The richest Brazilians are having fun with the Argentine crisis, literally. Everyone knows that, given the devaluation of the peso, it has become cheap to do tourism in the neighbors. Otherwise, not much attention is paid to what goes on there.
Javier Milei caused fire in the news. The crisis appears more in the form of chorizo steak and wine made cheaper by the collapse of the currency, or what passes for that in Argentina.
The Argentines, however, are running towards the precipice in the bush, without a dog. The most apparent part of the crisis, superinflation, could spiral into hyperinflation. A macroeconomic adjustment would initially cause a new and major recession, with more unemployment, more devaluation, cuts in social subsidies, etc., to begin with. It’s hard to imagine how the economy can escape these two fates (that is, rotting in the woods, without a dog).
Monthly inflation in August was 12.4%, two and a half times the inflation forecast for this entire year in Brazil. In 12 months, accumulated inflation is 124.4%. The most optimistic forecast is for a 160% increase in consumer prices by the end of 2023. The worst, for now, are in the 200% range.
The country has not suffered from such high inflation since 1990. Even in the 2002 crisis, after the end of parity, peso/dollar convertibility and everything else, the price increase was 41%.
The inflationary acceleration has been occurring since 2017, when the rate was 25%. Last year, 95.2%. Of the largest countries in Latin America, besides Venezuela, off the map, it is by far the largest. Chile and Colombia had bad inflation last year, around 13%, but it passed.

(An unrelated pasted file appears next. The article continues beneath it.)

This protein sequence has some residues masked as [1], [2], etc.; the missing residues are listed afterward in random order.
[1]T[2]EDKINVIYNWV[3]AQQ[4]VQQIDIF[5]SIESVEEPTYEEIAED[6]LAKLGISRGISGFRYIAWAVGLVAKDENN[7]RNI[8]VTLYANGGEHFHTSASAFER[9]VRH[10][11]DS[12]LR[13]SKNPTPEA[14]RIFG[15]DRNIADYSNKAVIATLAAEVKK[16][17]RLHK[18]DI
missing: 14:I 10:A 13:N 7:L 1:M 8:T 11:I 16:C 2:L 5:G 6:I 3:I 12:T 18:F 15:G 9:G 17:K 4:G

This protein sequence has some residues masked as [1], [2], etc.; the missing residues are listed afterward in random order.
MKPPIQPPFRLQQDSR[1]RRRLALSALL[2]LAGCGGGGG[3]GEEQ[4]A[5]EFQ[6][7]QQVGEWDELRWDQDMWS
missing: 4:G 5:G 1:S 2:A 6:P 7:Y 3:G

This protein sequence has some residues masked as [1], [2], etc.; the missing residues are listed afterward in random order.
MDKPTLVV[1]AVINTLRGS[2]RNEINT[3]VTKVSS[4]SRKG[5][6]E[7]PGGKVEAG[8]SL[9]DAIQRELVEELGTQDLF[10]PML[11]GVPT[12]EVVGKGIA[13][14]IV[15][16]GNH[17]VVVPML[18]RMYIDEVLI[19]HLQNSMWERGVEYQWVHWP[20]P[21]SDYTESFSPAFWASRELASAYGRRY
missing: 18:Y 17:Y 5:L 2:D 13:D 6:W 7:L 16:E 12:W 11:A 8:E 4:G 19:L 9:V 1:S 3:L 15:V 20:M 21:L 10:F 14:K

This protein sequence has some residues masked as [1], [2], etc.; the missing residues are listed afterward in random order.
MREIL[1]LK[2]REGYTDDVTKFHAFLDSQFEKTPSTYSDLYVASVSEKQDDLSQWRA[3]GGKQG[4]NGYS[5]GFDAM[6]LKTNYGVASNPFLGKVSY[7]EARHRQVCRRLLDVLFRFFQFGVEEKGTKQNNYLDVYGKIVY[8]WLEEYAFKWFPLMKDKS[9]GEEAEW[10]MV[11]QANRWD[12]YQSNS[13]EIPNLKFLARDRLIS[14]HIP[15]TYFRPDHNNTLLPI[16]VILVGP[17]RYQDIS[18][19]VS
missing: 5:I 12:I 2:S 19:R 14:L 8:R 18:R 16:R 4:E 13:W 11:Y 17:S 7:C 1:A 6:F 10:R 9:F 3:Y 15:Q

Since the beginning of the most recent cycle of economic degradation in the region, in 2014, Argentina has had one of the worst performances, even worse than Brazil. GDP (income) per capita fell 6.2%. Brazil’s, 4.4%. Colombia’s grew 16.2%. Chile, 7.9%. Two bigger countries, it was just not worse than the late Venezuela and the dollarized Ecuador. This year, Argentine per capita income is expected to shrink another 3.5%, further hampered by the grain harvest disaster.
In order to start thinking about what to do with her life, Argentina needs to make repairs to the house’s foundation. It needs to have a currency, for which the government needs to stop financing itself through inflation, which implies a much greater settlement of public accounts than in Brazil. It needs to stop controlling the flow of capital (although some so-called heterodox economists in Brazil disagree), fixing the dollar, controlling prices — it needs to allow a large adjustment in relative prices, which will hurt. Even if it does all this, it is not known whether it will regain the basic economic confidence necessary to have a currency and a domestic market for public debt, defaulted left and right.
It needs a package from the IMF or something.
Argentina is so broke that not even dollarizing its economy could be achieved now. Of course, it is always possible to try to issue a lunatic decree about it, which would be like diving into the sea with an iron ball tied to your feet.
This is all somewhat known. But, around here, people shrug their shoulders. Decades of recurring and deep crisis have led 30% to 40% of Argentines to take a risk with Milei. Another collapse, whether due to inaction or the effects of the correction, will have some economic effect here, albeit smaller, as we are partly detached from our neighbors. There is more, however.
The region’s political-economic climate could become cloudy. This is Argentina, the second largest economy in South America, still with a better average standard of living than Brazil, with so many possibilities for civilizational advancement. But the risk of something even worse there is great.
LINK PRESENT: Did you like this text? Subscribers can access five free accesses from any link per day. Just click the blue F below.